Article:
Lately, Cano has at least begun to take the outside pitch to left field, but at best he appears to be a singles hitter at age 36, and there's not much value in that for a guy with a .286 on-base percentage. Indeed, the lack of power is staggering: in a season in which everybody is hitting the ball out of the ballpark, Cano has hit one home run since April 21, and four for the season.
In doing a Mets' game on FOX recently, Joe Girardi noted that Cano was once one of the best off-speed hitters in baseball, but because he appears to be cheating - starting his swing early - to catch up to fastballs, he's vulnerable to the off-speed stuff.
So, what do the Mets do? For now, all they can do is let him play and hope something clicks. But if he hits like this for another 10 weeks, the Mets should seriously consider swallowing hard and eating the final four years of his contract. He doesn't help them offensively or defensively, his habit of jogging to first is bound to resurface again as an issue, and suffice it to say the Mets would be much better off with Jeff McNeil playing second base.
Can Anthony Kay Be Counted On Next Season?
The lefty from UConn is the only pitching prospect who has a chance to impact next season's starting rotation, so at some point this season the Mets need to get a feel for what he can do against big-league hitters.
Kay has struggled so far since being promoted to Triple-A Syracuse, telling reporters at the Futures Game that he's had some trouble adjusting to the feel of the major league baseball, which is now used in Triple-A. So, give him more time there, but assuming he has some success, getting him seven or eight starts in the big leagues late in the season would be important.
Who Is Seth Lugo?
All in all, Lugo has been solid in the bullpen, and at times easily their most dependable reliever, but because he needs more rest between outings than most pitchers, maybe the Mets need to think about making Lugo a starter again.
They're going to need starters next season anyway, and with a little more margin for error to throw his curveball as a starter, it might be the best for fit for Lugo. In that case it would make sense to stretch him out and give him some starts in the second half.
Is Dom Smith The Everyday Left Fielder?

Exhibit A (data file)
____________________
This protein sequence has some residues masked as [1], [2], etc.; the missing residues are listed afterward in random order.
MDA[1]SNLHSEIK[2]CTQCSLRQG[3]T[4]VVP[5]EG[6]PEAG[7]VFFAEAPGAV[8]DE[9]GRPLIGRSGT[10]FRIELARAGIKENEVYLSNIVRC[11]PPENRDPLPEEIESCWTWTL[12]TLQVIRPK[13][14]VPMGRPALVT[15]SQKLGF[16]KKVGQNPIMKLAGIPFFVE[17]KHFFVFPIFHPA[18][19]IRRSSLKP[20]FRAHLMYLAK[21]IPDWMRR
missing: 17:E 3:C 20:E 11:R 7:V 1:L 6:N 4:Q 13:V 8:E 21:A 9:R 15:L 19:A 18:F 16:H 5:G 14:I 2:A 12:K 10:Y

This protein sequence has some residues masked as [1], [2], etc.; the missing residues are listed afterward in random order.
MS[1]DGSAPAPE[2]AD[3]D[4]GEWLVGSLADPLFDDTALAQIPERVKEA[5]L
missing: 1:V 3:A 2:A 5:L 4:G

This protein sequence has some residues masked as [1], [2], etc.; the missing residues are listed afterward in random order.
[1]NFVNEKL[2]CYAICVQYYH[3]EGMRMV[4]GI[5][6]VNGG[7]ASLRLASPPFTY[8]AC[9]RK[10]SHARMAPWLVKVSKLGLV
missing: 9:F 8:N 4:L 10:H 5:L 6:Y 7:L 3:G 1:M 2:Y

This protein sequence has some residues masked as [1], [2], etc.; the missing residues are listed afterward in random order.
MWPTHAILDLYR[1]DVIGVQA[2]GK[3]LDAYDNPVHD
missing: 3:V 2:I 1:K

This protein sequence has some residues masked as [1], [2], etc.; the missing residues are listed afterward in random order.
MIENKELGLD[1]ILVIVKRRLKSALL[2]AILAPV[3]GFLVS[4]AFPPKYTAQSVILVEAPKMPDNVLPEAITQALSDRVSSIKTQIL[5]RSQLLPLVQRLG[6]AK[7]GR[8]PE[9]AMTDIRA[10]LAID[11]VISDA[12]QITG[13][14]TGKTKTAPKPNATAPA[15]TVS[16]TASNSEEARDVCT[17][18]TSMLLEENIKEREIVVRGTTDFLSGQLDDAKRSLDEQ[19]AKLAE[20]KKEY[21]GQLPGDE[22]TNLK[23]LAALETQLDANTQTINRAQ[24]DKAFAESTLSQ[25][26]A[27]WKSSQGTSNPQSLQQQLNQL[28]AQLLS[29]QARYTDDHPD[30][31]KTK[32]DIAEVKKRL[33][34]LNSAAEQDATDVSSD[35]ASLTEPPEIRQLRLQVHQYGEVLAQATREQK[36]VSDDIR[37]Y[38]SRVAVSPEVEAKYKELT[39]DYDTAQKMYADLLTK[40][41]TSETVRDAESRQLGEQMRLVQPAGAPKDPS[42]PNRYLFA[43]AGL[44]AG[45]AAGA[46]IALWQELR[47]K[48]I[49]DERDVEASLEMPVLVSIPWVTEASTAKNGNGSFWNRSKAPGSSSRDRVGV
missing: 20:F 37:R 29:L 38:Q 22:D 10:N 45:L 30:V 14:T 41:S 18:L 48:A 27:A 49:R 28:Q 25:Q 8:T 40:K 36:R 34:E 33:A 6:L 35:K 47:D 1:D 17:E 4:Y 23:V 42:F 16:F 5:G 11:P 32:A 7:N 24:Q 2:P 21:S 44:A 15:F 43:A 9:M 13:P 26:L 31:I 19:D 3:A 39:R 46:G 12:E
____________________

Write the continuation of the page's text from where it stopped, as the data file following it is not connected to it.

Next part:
In 157 plate appearances this season, Smith has an impressive .939 OPS, and perhaps most notably, it looks like he can at least hold his own against left-handed pitching. It's a small sample size, only 28 plate appearances, but he's hitting .320 against lefties, and he has shown the ability to take a tough pitch to the opposite field.
So, let him play left field every day, against all types of pitching. He's been fine out there defensively, and as he just turned 24 last month, Smith looks like a big piece of the future.
Can J.D. Davis be an everyday player?
If Frazier is traded it might be tempting to move McNeil to third base, but I think the Mets need to give Davis playing time there. He hasn't looked great defensively, but he can hit, and if he shows that he can put up numbers playing every day there, it might be the best way to make us of the Mets' young talent - especially since McNeil has proven he can handle playing the outfield.
Can The Van Wagenen Regime Evaluate Players?
The new GM hired Adam Guttridge as an analytics guru and seems to be relying on him heavily in making personnel decisions - which is what a lot of organizations are doing these days.
But if the Mets are playing meaningless games over the final two months of the season, evaluating players can be as much about deciding what's real and what's not real, which takes a feel for players. At some point Van Wagenen and his lieutenants need to rely on their eyes as well as the cold, hard numbers.